Yes you can still get an unsecured loan even if you have a poor credit history. A poor credit history may be due to a failure to keep up repayments, or having a Count Court Judgement (CCJ) against you. Even a lack of credit can work against you, so if you have never had a loan or credit card before, there is no evidence that the lenders can use to see how effective and efficient you are at managing borrowing.
In todays’ financial climate, it is virtually impossible to borrow from any high street bank or building society if you have anything less than perfect credit. However there are now more alternatives than ever before.
The biggest advantage of a poor credit loan is that you are still able to borrow the money, which perhaps you have been unable to do in the past due to your credit history. This can of course provide a real financial boost to those that desperately need it, whilst at the same time it can help to repair your credit status. Of course repayments have to be met on time to prove that you can manage money effectively and this will help improve your credit rating.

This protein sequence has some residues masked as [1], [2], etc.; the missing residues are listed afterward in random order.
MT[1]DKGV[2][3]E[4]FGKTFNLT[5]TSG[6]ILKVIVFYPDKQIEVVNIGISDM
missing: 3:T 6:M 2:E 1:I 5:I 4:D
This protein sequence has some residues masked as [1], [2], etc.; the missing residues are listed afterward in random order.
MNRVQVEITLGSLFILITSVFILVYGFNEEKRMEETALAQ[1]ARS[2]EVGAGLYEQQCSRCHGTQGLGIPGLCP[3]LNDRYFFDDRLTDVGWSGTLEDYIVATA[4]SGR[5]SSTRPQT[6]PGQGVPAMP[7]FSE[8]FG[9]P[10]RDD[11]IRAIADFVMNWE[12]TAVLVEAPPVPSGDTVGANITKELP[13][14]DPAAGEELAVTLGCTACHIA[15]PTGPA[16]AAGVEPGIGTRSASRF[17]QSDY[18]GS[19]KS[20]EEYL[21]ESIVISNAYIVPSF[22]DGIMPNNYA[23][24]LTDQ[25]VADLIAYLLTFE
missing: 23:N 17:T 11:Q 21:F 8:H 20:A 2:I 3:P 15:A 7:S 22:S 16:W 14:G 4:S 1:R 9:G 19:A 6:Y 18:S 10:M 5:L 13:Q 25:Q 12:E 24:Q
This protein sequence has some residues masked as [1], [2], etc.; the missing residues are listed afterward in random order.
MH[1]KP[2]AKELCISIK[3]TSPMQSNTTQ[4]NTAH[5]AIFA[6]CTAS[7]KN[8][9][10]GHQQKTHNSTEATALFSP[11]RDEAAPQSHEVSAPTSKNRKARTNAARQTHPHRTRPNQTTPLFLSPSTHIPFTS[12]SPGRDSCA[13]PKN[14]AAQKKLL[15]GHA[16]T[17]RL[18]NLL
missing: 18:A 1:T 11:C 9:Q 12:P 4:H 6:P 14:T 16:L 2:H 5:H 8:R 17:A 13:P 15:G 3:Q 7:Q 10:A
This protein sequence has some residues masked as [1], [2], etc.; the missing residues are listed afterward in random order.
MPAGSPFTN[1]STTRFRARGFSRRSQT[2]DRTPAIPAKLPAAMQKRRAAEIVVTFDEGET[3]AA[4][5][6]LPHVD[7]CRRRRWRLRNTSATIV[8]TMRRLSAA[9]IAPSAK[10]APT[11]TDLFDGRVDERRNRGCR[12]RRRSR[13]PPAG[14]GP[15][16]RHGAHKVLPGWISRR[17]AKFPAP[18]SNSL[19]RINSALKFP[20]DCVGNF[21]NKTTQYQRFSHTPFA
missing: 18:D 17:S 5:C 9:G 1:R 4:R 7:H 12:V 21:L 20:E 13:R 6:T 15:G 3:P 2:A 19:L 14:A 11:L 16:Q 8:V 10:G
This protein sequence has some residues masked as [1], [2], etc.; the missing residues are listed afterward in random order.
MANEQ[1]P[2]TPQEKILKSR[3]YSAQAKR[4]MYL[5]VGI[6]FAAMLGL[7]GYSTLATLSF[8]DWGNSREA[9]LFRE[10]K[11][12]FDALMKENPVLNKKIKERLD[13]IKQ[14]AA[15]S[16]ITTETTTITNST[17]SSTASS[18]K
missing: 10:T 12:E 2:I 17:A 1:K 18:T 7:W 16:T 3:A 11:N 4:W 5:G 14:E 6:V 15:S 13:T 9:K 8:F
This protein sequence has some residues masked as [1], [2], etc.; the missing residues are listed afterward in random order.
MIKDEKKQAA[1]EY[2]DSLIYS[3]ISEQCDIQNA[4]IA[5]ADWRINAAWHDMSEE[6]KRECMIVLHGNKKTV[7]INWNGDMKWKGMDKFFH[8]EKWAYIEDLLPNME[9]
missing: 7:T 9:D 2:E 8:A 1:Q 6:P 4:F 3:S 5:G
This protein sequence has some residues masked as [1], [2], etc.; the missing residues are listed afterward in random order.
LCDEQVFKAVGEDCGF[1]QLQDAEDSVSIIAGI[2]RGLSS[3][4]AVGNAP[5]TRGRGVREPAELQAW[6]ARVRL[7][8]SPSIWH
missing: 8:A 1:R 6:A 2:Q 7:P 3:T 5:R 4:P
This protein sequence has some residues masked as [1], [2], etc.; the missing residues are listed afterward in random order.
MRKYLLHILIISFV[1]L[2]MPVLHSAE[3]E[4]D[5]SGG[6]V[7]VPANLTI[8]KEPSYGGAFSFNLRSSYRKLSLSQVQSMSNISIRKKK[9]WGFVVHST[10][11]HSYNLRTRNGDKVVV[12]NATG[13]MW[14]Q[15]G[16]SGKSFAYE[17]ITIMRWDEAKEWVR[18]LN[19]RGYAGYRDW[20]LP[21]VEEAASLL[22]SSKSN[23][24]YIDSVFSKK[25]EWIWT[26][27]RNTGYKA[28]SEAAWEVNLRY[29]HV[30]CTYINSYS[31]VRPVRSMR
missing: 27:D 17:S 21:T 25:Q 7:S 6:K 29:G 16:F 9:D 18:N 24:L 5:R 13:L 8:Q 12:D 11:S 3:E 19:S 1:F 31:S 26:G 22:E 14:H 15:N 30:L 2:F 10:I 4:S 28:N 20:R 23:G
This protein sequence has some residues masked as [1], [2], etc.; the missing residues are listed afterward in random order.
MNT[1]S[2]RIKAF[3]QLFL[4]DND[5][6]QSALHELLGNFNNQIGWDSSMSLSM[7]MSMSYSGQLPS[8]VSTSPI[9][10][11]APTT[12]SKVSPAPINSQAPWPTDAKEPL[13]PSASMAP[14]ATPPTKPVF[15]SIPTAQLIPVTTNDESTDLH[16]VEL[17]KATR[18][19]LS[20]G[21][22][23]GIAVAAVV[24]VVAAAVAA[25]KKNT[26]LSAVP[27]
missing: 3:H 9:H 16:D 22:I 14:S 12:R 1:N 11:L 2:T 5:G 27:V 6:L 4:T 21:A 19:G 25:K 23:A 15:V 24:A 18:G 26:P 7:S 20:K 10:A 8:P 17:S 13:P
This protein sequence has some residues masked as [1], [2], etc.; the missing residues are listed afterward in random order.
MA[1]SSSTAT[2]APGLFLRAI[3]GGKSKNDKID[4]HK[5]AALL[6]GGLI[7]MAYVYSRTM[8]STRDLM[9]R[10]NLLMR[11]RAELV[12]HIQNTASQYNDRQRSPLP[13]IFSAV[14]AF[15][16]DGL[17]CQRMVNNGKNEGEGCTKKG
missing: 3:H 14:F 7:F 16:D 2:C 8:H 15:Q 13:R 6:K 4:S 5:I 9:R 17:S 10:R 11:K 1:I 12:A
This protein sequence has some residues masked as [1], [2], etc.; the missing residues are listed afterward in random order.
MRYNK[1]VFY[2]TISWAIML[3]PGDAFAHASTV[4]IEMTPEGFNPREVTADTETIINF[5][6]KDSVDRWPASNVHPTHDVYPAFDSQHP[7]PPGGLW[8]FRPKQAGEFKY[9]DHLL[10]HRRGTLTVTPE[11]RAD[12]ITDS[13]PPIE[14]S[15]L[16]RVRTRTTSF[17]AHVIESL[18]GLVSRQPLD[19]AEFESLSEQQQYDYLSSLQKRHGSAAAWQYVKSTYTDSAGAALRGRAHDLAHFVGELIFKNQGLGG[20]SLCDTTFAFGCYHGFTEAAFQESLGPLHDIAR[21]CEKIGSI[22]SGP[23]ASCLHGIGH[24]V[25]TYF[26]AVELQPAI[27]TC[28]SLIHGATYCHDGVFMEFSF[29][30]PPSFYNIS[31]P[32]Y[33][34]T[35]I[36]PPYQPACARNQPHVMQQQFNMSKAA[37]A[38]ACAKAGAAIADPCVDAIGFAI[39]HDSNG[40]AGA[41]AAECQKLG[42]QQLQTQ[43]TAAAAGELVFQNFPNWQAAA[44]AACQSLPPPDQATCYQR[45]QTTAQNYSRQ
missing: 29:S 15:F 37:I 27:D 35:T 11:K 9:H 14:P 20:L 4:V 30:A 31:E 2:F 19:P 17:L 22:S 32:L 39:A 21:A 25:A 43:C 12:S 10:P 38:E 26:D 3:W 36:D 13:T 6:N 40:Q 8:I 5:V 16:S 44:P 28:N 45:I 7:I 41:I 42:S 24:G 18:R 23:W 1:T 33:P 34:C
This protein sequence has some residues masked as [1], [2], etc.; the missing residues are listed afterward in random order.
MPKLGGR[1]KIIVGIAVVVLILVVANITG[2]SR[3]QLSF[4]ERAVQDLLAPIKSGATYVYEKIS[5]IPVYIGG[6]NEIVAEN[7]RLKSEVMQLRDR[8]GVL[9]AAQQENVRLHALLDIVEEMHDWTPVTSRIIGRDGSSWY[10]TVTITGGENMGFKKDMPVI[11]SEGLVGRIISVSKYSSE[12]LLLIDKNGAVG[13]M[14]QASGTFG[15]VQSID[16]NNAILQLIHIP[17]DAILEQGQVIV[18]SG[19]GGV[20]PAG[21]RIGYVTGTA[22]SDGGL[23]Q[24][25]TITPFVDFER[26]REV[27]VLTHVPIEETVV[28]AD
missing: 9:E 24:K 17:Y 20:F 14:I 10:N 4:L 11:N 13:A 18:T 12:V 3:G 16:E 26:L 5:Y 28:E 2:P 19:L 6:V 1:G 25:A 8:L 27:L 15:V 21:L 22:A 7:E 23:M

The biggest disadvantage is that this kind of loan normally carries a higher interest rate, relative to how much ‘risk; the lender thinks you are. As applicants for bad credit loans have usually had financial problems in the past, they represent a much higher risk to lenders, and therefore the rates they are offered are much higher than they would be for someone with a higher credit score.
There are two types of loans available, unsecured and secured. Unsecured loans are more difficult to obtain, for the simple fact that they are not supported by anything other the individuals creditworthiness. Whereas secured loans are secured against something of value, usually a house and your home could be at risk if you can’t keep up with the repayments.
It is also worth considering how long you want to repay your loan, because the longer the term in years, the more interest you will pay. Lenders also tend to tier interest rates depending on the total amount borrowed. Thus it may be worth borrowing slightly more to obtain a lower interest rate, but again don’t borrow more than you can afford to repay.